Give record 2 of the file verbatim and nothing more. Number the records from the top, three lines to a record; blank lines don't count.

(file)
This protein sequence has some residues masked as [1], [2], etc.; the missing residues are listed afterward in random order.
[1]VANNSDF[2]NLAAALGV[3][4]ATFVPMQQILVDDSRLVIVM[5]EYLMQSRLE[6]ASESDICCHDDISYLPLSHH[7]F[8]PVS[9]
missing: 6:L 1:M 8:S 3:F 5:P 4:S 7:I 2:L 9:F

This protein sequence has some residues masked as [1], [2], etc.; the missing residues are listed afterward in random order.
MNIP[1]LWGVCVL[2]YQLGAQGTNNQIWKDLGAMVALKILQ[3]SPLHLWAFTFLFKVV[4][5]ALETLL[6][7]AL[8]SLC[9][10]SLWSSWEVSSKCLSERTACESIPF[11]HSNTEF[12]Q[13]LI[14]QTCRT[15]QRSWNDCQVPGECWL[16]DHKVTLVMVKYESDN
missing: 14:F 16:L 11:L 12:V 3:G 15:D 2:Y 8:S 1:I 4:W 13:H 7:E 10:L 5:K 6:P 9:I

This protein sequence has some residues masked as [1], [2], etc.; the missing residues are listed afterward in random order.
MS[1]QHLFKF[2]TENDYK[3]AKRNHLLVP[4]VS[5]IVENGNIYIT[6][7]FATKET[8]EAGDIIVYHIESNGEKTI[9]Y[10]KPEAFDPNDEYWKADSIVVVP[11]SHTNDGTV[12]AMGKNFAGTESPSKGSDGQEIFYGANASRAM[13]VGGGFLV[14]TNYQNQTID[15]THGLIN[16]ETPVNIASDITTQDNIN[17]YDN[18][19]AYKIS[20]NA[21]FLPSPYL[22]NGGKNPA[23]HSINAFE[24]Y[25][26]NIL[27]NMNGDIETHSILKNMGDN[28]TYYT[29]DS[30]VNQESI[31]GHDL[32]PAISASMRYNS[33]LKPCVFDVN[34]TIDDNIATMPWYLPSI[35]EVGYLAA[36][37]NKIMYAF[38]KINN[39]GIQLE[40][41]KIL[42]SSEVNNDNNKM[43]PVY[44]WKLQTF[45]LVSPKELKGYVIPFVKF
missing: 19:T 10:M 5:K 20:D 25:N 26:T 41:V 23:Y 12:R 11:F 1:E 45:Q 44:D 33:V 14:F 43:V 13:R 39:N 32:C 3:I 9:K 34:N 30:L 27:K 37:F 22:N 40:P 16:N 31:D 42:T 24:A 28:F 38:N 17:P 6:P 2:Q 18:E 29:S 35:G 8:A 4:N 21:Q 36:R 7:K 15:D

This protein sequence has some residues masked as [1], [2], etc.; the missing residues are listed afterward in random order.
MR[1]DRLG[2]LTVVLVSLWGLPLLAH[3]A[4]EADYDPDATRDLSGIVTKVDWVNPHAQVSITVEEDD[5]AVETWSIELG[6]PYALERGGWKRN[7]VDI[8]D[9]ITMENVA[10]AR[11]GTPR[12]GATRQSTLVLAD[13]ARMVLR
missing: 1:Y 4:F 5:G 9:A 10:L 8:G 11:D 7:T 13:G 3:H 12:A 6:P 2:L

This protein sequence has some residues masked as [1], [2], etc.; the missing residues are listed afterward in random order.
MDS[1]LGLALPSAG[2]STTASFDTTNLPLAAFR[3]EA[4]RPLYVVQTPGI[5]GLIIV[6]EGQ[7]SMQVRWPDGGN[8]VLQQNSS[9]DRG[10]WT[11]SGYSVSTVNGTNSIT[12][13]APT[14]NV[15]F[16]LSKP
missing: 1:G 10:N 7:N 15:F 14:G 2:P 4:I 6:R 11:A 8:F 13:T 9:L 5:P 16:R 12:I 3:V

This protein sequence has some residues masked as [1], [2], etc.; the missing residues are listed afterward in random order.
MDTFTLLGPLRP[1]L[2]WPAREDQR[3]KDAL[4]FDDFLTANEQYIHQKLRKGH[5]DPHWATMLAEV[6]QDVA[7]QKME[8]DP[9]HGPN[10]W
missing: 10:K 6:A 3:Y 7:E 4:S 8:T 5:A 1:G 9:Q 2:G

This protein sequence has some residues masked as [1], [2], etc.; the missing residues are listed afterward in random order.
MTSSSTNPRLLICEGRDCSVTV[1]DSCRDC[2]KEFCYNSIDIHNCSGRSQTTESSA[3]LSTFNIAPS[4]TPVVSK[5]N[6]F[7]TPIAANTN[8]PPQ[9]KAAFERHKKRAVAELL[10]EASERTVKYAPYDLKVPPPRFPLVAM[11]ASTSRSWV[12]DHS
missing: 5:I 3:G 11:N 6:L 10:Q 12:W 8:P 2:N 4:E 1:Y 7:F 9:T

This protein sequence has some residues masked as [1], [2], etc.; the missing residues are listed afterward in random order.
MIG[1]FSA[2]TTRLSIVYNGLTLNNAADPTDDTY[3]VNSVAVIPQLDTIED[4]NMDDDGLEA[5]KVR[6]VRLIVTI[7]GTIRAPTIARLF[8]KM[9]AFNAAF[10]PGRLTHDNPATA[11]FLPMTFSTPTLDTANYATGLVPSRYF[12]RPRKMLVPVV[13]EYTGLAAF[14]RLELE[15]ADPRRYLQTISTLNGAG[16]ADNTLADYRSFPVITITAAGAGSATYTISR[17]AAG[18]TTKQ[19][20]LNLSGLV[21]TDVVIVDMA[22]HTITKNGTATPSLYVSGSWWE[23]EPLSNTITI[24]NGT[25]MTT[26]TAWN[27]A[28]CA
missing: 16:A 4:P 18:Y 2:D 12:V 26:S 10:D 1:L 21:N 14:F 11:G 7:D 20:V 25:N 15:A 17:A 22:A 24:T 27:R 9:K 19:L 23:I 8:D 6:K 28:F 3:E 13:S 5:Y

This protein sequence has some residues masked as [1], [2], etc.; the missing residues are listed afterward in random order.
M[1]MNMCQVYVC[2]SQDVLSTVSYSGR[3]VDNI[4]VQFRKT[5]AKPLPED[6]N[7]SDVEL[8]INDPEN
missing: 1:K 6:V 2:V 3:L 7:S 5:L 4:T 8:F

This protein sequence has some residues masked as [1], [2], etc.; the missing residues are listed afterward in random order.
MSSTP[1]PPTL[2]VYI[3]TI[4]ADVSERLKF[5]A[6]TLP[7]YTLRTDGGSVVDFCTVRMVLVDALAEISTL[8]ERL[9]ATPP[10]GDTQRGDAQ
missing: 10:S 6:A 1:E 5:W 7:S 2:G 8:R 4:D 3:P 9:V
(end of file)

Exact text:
This protein sequence has some residues masked as [1], [2], etc.; the missing residues are listed afterward in random order.
MNIP[1]LWGVCVL[2]YQLGAQGTNNQIWKDLGAMVALKILQ[3]SPLHLWAFTFLFKVV[4][5]ALETLL[6][7]AL[8]SLC[9][10]SLWSSWEVSSKCLSERTACESIPF[11]HSNTEF[12]Q[13]LI[14]QTCRT[15]QRSWNDCQVPGECWL[16]DHKVTLVMVKYESDN
missing: 14:F 16:L 11:L 12:V 3:G 15:D 2:Y 8:S 1:I 4:W 13:H 7:E 10:L 5:K 6:P 9:I